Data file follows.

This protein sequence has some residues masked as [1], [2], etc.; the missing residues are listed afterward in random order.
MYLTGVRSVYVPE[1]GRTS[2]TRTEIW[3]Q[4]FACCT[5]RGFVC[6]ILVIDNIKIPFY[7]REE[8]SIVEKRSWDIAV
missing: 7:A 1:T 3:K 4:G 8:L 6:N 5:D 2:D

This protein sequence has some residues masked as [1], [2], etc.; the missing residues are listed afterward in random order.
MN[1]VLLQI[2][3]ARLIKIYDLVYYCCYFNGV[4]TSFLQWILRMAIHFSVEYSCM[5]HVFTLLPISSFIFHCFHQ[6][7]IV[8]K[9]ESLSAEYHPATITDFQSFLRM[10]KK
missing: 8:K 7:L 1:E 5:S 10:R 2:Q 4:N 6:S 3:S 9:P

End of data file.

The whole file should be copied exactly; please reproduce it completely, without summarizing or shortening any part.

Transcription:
This protein sequence has some residues masked as [1], [2], etc.; the missing residues are listed afterward in random order.
MYLTGVRSVYVPE[1]GRTS[2]TRTEIW[3]Q[4]FACCT[5]RGFVC[6]ILVIDNIKIPFY[7]REE[8]SIVEKRSWDIAV
missing: 7:A 1:T 3:K 4:G 8:L 6:N 5:D 2:D

This protein sequence has some residues masked as [1], [2], etc.; the missing residues are listed afterward in random order.
MN[1]VLLQI[2][3]ARLIKIYDLVYYCCYFNGV[4]TSFLQWILRMAIHFSVEYSCM[5]HVFTLLPISSFIFHCFHQ[6][7]IV[8]K[9]ESLSAEYHPATITDFQSFLRM[10]KK
missing: 8:K 7:L 1:E 5:S 10:R 2:Q 4:N 6:S 3:S 9:P